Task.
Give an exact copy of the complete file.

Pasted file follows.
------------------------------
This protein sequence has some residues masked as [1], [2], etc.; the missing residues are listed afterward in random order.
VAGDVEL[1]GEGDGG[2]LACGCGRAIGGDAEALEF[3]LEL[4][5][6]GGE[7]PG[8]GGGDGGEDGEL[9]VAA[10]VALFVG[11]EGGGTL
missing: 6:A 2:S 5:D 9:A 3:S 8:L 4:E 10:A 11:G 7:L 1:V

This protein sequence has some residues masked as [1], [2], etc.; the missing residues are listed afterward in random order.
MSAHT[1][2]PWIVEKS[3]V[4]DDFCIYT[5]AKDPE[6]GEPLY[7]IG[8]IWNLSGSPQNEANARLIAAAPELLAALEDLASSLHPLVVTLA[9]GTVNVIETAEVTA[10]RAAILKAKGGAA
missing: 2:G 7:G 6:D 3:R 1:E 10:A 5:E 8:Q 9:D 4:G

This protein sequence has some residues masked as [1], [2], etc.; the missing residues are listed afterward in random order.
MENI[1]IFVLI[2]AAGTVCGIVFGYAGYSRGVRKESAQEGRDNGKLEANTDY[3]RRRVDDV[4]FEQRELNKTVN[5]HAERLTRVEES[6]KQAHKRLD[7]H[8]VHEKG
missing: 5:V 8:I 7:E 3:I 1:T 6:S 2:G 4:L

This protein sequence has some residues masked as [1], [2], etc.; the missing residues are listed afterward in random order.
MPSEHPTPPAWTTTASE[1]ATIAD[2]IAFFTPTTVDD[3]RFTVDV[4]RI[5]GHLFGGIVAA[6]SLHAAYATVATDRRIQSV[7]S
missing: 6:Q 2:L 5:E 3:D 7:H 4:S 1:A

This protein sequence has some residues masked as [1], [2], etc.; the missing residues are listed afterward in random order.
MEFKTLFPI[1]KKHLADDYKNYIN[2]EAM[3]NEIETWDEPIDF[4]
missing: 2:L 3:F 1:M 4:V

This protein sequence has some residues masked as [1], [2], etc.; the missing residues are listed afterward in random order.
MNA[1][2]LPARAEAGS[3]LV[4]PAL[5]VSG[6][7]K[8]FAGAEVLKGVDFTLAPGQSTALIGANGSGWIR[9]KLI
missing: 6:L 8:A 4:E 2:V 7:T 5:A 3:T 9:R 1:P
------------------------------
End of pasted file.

This protein sequence has some residues masked as [1], [2], etc.; the missing residues are listed afterward in random order.
VAGDVEL[1]GEGDGG[2]LACGCGRAIGGDAEALEF[3]LEL[4][5][6]GGE[7]PG[8]GGGDGGEDGEL[9]VAA[10]VALFVG[11]EGGGTL
missing: 6:A 2:S 5:D 9:A 3:S 8:L 4:E 10:A 11:G 7:L 1:V

This protein sequence has some residues masked as [1], [2], etc.; the missing residues are listed afterward in random order.
MSAHT[1][2]PWIVEKS[3]V[4]DDFCIYT[5]AKDPE[6]GEPLY[7]IG[8]IWNLSGSPQNEANARLIAAAPELLAALEDLASSLHPLVVTLA[9]GTVNVIETAEVTA[10]RAAILKAKGGAA
missing: 2:G 7:G 6:D 3:R 1:E 10:A 5:E 8:Q 9:D 4:G

This protein sequence has some residues masked as [1], [2], etc.; the missing residues are listed afterward in random order.
MENI[1]IFVLI[2]AAGTVCGIVFGYAGYSRGVRKESAQEGRDNGKLEANTDY[3]RRRVDDV[4]FEQRELNKTVN[5]HAERLTRVEES[6]KQAHKRLD[7]H[8]VHEKG
missing: 5:V 8:I 7:E 3:I 1:T 6:S 2:G 4:L

This protein sequence has some residues masked as [1], [2], etc.; the missing residues are listed afterward in random order.
MPSEHPTPPAWTTTASE[1]ATIAD[2]IAFFTPTTVDD[3]RFTVDV[4]RI[5]GHLFGGIVAA[6]SLHAAYATVATDRRIQSV[7]S
missing: 6:Q 2:L 5:E 3:D 7:H 4:S 1:A

This protein sequence has some residues masked as [1], [2], etc.; the missing residues are listed afterward in random order.
MEFKTLFPI[1]KKHLADDYKNYIN[2]EAM[3]NEIETWDEPIDF[4]
missing: 2:L 3:F 1:M 4:V

This protein sequence has some residues masked as [1], [2], etc.; the missing residues are listed afterward in random order.
MNA[1][2]LPARAEAGS[3]LV[4]PAL[5]VSG[6][7]K[8]FAGAEVLKGVDFTLAPGQSTALIGANGSGWIR[9]KLI
missing: 6:L 8:A 4:E 2:V 7:T 5:A 3:T 9:R 1:P